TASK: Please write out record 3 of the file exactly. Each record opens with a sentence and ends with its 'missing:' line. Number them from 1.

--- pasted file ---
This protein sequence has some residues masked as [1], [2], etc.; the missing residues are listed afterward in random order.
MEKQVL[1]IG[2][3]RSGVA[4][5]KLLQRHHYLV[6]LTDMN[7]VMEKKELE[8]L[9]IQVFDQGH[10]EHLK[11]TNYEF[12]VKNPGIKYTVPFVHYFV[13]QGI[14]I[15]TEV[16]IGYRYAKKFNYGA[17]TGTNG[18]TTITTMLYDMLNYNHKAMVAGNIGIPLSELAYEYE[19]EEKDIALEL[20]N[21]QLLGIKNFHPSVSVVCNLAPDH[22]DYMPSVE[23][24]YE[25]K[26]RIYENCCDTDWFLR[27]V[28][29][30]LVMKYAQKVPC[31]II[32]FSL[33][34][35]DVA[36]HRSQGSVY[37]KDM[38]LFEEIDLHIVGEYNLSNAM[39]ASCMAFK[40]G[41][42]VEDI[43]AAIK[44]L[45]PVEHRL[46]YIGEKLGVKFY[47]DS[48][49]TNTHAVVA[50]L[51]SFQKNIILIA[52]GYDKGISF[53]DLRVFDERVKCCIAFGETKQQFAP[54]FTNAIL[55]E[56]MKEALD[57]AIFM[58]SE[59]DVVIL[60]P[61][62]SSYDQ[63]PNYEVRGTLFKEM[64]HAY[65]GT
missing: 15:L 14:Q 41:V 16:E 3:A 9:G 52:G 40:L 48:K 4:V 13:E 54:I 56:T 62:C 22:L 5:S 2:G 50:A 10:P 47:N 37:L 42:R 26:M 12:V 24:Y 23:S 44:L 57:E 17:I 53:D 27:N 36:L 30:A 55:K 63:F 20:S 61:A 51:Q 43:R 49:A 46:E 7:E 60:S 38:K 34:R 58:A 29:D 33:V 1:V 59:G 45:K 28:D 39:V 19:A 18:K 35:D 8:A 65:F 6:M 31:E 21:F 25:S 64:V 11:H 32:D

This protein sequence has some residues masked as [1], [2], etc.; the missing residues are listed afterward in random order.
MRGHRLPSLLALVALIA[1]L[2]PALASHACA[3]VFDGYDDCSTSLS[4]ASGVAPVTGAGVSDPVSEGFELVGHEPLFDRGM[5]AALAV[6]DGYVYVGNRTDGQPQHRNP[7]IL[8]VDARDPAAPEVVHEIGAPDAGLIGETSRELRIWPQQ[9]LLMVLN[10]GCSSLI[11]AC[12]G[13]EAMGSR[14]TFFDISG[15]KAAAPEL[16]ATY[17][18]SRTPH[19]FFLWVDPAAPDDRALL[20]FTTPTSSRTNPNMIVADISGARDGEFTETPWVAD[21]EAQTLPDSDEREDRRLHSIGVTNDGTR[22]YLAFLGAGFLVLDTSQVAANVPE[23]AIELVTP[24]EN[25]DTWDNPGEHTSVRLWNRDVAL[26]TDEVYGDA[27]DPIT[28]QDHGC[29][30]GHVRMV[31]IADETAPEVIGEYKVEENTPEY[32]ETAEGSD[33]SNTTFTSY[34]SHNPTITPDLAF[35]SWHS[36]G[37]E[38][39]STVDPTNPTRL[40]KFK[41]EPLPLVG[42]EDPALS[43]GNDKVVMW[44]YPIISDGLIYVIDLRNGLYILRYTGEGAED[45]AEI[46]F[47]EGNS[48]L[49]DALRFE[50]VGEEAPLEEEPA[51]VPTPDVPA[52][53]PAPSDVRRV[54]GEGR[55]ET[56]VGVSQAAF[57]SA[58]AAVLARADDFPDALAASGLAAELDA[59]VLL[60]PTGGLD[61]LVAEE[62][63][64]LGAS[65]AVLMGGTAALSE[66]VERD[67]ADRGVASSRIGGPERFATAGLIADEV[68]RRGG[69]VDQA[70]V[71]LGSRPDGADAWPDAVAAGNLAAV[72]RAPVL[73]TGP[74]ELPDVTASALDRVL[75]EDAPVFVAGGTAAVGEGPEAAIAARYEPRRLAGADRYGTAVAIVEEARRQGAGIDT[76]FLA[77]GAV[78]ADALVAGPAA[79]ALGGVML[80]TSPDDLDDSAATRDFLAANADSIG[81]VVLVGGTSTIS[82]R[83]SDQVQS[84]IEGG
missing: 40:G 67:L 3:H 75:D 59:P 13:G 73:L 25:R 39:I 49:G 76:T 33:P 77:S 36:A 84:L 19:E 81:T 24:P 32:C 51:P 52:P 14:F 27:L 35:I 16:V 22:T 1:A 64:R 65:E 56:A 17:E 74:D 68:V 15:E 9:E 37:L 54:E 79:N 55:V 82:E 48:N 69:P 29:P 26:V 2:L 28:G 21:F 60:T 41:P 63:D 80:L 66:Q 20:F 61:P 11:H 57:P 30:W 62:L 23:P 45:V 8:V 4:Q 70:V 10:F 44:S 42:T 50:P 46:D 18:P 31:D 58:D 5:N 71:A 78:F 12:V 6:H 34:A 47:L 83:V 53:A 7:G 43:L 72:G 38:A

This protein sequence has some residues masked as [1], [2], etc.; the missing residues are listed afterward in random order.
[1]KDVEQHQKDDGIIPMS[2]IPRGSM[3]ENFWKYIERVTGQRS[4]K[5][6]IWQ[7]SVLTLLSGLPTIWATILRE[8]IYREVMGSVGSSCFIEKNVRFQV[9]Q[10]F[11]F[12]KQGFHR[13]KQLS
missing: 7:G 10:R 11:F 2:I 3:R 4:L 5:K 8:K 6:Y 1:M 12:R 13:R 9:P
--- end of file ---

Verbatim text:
This protein sequence has some residues masked as [1], [2], etc.; the missing residues are listed afterward in random order.
[1]KDVEQHQKDDGIIPMS[2]IPRGSM[3]ENFWKYIERVTGQRS[4]K[5][6]IWQ[7]SVLTLLSGLPTIWATILRE[8]IYREVMGSVGSSCFIEKNVRFQV[9]Q[10]F[11]F[12]KQGFHR[13]KQLS
missing: 7:G 10:R 11:F 2:I 3:R 4:L 5:K 8:K 6:Y 1:M 12:R 13:R 9:P